If you have diabetes, there are many potential risks you could be faced with at some point. One of those is developing a wound that will not heal on your lower extremities. Healing may be affected by infection, poor blood flow, and problems with the nerves. These symptoms can take time to notice because diabetes can reduce the feeling you have in your lower legs and feet.
What are diabetic ulcers?
A diabetic ulcer is a wound that occurs on the feet, heel or toes of people with diabetes. Many times, there is little to no feeling in the feet or to the ulcer itself. The skin on the legs and feet may be dry and flaky. You may notice drainage from your foot that might stain your socks or leak out in your shoe. Unusual swelling, irritation, redness, and odors from one or both feet are also common early symptoms.
How to take care of your diabetic ulcer?
- Maintain good blood sugar control
- Inspect your feet daily
- Avoid over-the-counter products to treat your feet
- Trim your toenails straight across only
- Avoid cutting on your ulcers or callouses yourself
- Dress your ulcer as ordered by your doctor
- Wear shoes that protect your ulcer and do not cause rubbing or pressure
- Notify your physician if the ulcer becomes red or develops drainage, swelling or warmth to the area, or if you develop a temperature over 101 degrees F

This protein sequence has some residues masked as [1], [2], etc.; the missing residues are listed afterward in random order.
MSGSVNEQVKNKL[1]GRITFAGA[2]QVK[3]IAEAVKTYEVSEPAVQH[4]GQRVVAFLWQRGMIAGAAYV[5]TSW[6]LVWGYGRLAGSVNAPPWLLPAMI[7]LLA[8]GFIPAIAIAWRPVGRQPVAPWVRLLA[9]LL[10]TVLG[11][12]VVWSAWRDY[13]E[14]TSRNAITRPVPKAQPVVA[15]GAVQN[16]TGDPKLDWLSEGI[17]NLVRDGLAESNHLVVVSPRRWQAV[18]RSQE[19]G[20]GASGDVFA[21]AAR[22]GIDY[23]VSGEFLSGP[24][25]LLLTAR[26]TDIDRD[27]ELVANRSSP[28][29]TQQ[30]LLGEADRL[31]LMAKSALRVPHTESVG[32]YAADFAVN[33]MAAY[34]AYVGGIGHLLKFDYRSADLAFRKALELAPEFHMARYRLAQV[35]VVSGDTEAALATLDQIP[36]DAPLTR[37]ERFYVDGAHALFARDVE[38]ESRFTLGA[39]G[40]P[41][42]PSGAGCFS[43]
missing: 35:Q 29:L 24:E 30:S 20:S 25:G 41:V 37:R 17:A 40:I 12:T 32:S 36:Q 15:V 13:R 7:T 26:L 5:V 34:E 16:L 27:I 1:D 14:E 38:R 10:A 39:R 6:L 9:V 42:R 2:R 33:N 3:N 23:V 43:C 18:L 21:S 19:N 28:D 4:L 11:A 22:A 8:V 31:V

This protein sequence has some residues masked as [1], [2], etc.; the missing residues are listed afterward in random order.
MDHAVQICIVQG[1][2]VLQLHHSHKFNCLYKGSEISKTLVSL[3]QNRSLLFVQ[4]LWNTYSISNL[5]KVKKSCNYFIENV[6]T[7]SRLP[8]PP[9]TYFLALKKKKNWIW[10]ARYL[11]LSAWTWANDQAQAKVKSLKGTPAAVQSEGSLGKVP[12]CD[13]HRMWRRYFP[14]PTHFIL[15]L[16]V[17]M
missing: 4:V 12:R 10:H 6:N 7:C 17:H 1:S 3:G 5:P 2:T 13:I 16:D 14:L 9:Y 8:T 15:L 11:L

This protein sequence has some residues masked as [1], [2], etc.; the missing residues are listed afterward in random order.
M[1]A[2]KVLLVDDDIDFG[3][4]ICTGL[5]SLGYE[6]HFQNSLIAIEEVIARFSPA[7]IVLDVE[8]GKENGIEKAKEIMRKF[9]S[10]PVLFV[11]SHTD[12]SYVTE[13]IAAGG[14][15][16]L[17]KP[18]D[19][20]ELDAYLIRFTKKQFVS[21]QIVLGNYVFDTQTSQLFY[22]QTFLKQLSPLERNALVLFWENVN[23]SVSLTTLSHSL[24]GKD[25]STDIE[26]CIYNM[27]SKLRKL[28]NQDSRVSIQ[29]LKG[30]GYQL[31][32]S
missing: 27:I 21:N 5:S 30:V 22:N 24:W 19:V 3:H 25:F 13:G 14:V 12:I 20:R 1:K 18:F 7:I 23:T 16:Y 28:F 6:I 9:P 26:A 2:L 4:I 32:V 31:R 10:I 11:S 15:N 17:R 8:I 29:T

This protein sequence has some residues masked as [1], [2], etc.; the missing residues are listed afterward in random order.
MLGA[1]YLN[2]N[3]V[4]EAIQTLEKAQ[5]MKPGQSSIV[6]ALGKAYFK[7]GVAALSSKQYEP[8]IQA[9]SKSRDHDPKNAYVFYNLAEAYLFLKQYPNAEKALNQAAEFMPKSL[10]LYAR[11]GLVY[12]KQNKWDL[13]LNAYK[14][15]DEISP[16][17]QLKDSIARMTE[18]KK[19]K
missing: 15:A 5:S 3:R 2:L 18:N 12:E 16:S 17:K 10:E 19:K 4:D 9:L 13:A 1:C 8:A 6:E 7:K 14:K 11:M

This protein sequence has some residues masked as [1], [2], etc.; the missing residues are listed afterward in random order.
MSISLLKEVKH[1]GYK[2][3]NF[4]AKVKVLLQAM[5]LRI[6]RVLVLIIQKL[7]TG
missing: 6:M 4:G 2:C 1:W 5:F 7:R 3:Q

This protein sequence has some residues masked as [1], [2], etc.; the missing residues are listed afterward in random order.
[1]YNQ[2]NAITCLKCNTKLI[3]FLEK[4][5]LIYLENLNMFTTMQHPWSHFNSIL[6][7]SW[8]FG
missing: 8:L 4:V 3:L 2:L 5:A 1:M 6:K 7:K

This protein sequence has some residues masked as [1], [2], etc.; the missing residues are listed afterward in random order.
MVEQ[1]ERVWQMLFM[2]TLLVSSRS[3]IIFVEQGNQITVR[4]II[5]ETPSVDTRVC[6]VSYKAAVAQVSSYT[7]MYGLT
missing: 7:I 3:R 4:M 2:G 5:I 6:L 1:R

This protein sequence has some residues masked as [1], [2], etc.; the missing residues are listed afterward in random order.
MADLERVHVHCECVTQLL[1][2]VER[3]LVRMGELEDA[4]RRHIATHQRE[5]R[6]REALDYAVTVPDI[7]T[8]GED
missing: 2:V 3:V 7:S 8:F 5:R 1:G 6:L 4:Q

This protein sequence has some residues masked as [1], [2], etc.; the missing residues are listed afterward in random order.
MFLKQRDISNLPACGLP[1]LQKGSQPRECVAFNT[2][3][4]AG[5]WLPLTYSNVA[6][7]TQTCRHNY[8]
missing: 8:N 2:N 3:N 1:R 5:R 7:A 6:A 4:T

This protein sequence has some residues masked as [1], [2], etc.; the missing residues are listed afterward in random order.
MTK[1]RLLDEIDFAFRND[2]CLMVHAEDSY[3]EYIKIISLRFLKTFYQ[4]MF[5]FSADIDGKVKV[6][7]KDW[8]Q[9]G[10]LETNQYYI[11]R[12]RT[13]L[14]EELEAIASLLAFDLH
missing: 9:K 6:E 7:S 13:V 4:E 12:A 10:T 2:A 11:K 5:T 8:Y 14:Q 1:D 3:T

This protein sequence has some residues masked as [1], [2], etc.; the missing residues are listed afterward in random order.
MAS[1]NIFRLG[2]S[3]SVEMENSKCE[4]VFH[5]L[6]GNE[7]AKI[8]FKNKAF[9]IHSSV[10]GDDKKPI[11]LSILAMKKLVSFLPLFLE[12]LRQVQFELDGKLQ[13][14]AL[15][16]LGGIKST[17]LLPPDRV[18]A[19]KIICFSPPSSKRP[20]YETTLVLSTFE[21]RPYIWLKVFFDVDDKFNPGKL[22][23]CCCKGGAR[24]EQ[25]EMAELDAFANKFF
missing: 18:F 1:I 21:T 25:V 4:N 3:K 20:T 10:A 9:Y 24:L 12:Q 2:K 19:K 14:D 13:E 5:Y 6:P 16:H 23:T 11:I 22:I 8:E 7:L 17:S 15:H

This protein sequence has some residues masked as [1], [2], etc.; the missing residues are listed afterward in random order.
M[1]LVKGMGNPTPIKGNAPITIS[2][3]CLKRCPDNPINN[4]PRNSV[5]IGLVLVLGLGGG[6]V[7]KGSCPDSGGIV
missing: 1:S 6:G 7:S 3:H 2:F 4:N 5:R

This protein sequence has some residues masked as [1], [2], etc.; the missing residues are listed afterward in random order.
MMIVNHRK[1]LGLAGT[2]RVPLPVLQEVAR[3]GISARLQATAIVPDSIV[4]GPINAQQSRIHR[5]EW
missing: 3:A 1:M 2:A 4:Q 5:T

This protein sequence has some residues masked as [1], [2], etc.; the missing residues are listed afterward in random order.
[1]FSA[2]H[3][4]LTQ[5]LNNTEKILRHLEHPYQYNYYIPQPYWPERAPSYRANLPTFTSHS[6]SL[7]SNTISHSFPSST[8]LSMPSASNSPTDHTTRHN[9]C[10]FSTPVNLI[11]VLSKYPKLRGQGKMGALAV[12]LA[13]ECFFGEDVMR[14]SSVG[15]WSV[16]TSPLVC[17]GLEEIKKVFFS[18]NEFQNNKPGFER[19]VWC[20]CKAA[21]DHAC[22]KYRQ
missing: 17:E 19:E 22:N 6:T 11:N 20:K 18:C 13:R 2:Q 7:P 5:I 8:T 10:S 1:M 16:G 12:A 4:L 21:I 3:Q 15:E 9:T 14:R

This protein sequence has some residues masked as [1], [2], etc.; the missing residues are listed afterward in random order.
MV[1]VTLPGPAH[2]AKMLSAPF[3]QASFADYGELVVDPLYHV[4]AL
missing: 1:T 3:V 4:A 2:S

- Wear off-loading shoes, boots or casts, as directed by your doctor, to assist in healing your ulcer
What if the ulcer does not heal?
Your doctor may start other treatments. You may require special devices to help heal the ulcer or surgery may be done to help repair the ulcer. In most cases, if proper treatment plans are followed, healing will take place.
However, you may have an ulcer that has not started to heal in two weeks. It may not completely heal in six weeks. If so, your ulcer might need special care. Ask your regular doctor if a the Center for Wound Care & Hyperbaric Medicine at Conway Medical Center might be the right option for you.
A Healing Touch
The Center for Wound Care & Hyperbaric Medicine at Conway Medical Center has been providing a healing touch to patients suffering from a variety of wounds for many years. Every patient’s wound is unique and we’ll help educate you on your wound and your plan for healing. For more information call 843-347-8347.
Source: Healogics, Inc. “Patient Ed-Diabetes Hndt 5/16 v001”